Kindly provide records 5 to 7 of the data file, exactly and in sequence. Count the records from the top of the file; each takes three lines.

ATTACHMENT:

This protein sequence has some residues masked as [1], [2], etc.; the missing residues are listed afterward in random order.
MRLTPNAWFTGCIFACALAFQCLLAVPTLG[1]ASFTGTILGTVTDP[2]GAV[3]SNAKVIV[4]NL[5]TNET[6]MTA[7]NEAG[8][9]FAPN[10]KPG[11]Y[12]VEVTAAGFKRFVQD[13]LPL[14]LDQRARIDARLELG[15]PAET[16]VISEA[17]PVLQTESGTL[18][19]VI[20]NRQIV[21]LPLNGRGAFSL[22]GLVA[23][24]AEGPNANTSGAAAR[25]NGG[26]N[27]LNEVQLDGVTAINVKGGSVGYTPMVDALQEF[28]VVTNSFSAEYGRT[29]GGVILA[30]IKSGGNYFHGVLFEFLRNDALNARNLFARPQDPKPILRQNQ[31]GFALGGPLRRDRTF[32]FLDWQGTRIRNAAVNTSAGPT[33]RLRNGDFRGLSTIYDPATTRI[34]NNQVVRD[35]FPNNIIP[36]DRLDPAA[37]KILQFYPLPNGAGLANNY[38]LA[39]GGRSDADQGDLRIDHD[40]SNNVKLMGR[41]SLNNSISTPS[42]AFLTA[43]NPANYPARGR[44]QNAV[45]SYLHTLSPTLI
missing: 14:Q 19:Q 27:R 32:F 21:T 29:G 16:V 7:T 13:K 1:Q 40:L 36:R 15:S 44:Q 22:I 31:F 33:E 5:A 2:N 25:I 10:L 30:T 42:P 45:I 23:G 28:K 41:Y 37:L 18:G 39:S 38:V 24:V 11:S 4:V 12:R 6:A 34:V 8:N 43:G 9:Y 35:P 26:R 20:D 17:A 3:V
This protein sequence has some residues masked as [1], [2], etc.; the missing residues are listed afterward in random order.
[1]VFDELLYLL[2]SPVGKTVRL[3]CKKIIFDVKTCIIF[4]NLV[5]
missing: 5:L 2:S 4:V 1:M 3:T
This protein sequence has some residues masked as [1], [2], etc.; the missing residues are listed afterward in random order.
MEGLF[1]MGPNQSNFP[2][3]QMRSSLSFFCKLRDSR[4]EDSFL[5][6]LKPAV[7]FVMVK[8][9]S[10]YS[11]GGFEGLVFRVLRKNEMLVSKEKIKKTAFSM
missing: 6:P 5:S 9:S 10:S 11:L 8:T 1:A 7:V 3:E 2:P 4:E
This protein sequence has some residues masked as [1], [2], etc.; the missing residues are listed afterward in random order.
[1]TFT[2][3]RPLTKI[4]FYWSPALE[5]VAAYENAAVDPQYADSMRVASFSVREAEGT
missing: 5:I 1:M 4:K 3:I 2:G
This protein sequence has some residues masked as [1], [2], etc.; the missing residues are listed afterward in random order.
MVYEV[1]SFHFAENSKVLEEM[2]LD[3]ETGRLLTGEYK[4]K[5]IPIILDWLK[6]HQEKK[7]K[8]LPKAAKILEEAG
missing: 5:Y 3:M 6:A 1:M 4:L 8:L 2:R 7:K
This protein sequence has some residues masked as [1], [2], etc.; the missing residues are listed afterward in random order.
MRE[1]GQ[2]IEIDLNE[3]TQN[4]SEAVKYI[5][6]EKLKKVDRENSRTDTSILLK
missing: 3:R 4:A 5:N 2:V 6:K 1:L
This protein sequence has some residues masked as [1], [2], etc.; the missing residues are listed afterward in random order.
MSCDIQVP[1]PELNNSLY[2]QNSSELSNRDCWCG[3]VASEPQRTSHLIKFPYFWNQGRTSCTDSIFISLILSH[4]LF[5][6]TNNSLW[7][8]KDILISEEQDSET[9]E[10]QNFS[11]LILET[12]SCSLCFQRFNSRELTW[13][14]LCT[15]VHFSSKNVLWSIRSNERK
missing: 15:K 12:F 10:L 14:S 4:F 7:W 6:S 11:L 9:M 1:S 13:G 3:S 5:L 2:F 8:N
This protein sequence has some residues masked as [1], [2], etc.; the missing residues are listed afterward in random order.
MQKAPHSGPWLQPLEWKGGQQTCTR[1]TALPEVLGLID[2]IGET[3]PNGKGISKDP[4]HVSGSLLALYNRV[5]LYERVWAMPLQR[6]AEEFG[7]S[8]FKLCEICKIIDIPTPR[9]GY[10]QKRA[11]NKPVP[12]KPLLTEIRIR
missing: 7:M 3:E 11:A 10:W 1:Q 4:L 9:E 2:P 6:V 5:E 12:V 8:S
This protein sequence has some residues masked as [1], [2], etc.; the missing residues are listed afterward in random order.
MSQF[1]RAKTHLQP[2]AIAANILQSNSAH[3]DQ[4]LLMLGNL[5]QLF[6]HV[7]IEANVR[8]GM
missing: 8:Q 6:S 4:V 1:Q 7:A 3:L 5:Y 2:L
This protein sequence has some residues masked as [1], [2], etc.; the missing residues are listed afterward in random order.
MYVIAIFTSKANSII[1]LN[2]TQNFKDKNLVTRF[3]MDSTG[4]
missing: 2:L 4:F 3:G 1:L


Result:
This protein sequence has some residues masked as [1], [2], etc.; the missing residues are listed afterward in random order.
MVYEV[1]SFHFAENSKVLEEM[2]LD[3]ETGRLLTGEYK[4]K[5]IPIILDWLK[6]HQEKK[7]K[8]LPKAAKILEEAG
missing: 5:Y 3:M 6:A 1:M 4:L 8:L 2:R 7:K
This protein sequence has some residues masked as [1], [2], etc.; the missing residues are listed afterward in random order.
MRE[1]GQ[2]IEIDLNE[3]TQN[4]SEAVKYI[5][6]EKLKKVDRENSRTDTSILLK
missing: 3:R 4:A 5:N 2:V 6:K 1:L
This protein sequence has some residues masked as [1], [2], etc.; the missing residues are listed afterward in random order.
MSCDIQVP[1]PELNNSLY[2]QNSSELSNRDCWCG[3]VASEPQRTSHLIKFPYFWNQGRTSCTDSIFISLILSH[4]LF[5][6]TNNSLW[7][8]KDILISEEQDSET[9]E[10]QNFS[11]LILET[12]SCSLCFQRFNSRELTW[13][14]LCT[15]VHFSSKNVLWSIRSNERK
missing: 15:K 12:F 10:L 14:S 4:F 7:W 6:S 11:L 9:M 1:S 13:G 3:S 5:L 2:F 8:N